According to the latest update from BCWS, the steep terrain and hot weather continues to challenge crews and requires them to take frequent breaks to prevent heat exhaustion.

(UPDATE: Aug. 1 @ 12:21 pm) – The Nohomin Creek wildfire has grown again.

The BC Wildfire Service now estimates the fire to be 3,162 hectares.

The agency said it has 79 firefighters, 11 helicopters and three pieces of heavy equipment at the fire.

The Nohomin Creek firefighting team, meanwhile, has taken command of the response to another fire about six kilometres northeast of Pavilion.

That blaze – the Maria Creek wildfire – is estimated to be about 45 hectares.

<who> Photo credit: BCWS </who> The Maria Creek wildfire.

It was caused by lightning.

BCWS added: "It is currently burning in inaccessible terrain, with dense timber, and exhibiting Rank 1 and Rank 2 fire behaviour. Fire behaviour will be influenced by moderate-to-high daytime temperatures, low relative humidity, and wind.

"Today, a 20-person unit crew and heavy equipment will be working to establish access to the fire and will be supported by helicopters."

The fire was discovered on Sunday at 3:30 pm, the agency explained.

Crews responded within 15 minutes.

(UPDATE: July 31 @ 10:40 am) – Minimal growth has been recorded on the Nohomin Creek wildfire, according to the BC Wildfire Service.

The fire is estimated at 2,910 hectares – up about nine hectares from Saturday.

Conditions remained hot and dry on Saturday as well. This caused some growth in higher elevations, north of the Stein River.

“Today, temperatures and low humidity are predicted to cause increased fire behaviour upslope of the Stein River,” explains the latest update from the BCWS.

“As a result, smoke will continue to be visible from Lytton and surrounding areas.”

Crews in the east have reported little-to-no fire activity and are working to extinguish five hotspots.

On the northern flank, crews continue to establish fuel-free lines and are installing a sprinkler system.

Crews in the south are patrolling and mopping up the fire’s perimeter between Stryen and Nohomin Creeks.

Structure protection is ongoing.

There are 89 firefighters, 11 helicopters and three pieces of heavy equipment on site Sunday.

(UPDATE: July 30 @ 10:20 am) – More accurate mapping has come in for the Nohomin Creek wildfire was started about 1.7 kms northwest of Lytton.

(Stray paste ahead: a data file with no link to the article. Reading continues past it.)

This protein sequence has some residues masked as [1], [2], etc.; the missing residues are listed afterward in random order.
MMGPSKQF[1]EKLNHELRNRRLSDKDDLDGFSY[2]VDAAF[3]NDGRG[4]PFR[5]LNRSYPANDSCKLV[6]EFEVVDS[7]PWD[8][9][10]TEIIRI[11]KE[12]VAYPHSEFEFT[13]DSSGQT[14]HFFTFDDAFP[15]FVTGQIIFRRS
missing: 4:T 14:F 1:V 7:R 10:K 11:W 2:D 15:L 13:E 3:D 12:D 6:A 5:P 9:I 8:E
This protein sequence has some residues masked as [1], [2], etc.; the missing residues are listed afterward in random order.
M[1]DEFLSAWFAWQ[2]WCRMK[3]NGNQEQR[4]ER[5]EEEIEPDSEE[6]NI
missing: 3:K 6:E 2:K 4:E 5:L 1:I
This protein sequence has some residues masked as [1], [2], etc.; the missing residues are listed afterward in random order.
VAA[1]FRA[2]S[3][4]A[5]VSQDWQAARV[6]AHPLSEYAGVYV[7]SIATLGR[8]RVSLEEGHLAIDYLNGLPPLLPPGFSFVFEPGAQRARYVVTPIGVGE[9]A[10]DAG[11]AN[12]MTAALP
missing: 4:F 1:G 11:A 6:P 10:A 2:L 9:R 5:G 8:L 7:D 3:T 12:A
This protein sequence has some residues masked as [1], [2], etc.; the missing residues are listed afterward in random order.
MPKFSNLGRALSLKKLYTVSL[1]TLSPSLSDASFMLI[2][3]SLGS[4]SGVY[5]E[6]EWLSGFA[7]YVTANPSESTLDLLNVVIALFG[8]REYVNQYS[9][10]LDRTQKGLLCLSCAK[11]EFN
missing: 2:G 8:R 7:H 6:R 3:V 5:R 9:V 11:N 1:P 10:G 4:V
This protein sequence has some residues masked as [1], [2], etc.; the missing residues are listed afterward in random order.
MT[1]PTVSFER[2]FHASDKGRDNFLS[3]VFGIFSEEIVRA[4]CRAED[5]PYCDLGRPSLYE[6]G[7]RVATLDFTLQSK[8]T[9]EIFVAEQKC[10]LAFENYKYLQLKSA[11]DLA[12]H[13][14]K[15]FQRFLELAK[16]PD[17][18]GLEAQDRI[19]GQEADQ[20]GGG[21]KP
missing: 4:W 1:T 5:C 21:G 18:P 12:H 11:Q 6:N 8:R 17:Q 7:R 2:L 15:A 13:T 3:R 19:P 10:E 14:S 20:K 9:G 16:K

In an update posted at about 10 am, the BC Wildfire Service estimates the fire at 2,901 hectares.

This is up about 241 hectares from the Thursday, July 28.

There are 94 firefighters, 11 helicopters, and three pieces of heavy equipment on site Saturday morning.

(UPDATE: July 30 @ 9:20 am) – In the latest update from the BC Wildfire Service, the Nohomin Creek wildfire has grown nearly 300 hectares.

BC Wildfire Service now estimates the fire at 2,946 hectares – up from 2,660 estimated early Friday.

“Today, July 29, conditions were hot and dry, and fire activity increased again by mid-day,” explains the agency.

“There was minimal growth in the high elevation areas, however, the fire was quite active in steep, rugged terrain where access is limited.”

<who> Photo Credit: BCWS

Helicopter crews were bucketing water onto the fire for much of the day Friday and managed to reduce fire behaviour in more active areas.

Fortunately, the BCWS says the fire continues to burn on rocky slopes with sparse fuels which has resulted in slower fire movement.

At this time the cause of the fire is suspected to be human caused, however, it remains under investigation.

BC Hydro personnel continue to work on fixing power poles and restoring power to a few remaining properties along the west side of the Fraser River.

On Friday, 94 firefighters were working on the site with an additional 20 people arriving later in the day.

They were supported by 11 helicopters and three pieces of heavy equipment.

(UPDATE: July 29 @ 11:10 am) - BC Hydro has announced this morning that a section of power lines lost in the Nohomin Creek wildfire has been "rebuilt and re-energized."

Sixty power poles were burned down by the fire in mid-July, the corporation explained.

Three transformer banks and two single transformers were also damaged, with 112 customers losing power as a consequence.

<who> Photo credit: BCWS

"BC Hydro was able to reconfigure the system and restore power to 39 customers the day the fire started, and then an additional 39 customers on July 24," the corporation said.

"At the height of repair efforts, about 30 BC Hydro personnel were working on rebuilding the line at one time, including crews from Lillooet, Cache Creek, Kamloops, Vernon and Salmon Arm."

The fire remains at 2,660 hectares.

<who> Photo credit: BCWS

In its most recent update, BC Wildfire Service said it had 94 firefighters at the scene of the blaze.

They are being supported by 11 helicopters and three pieces of heavy equipment.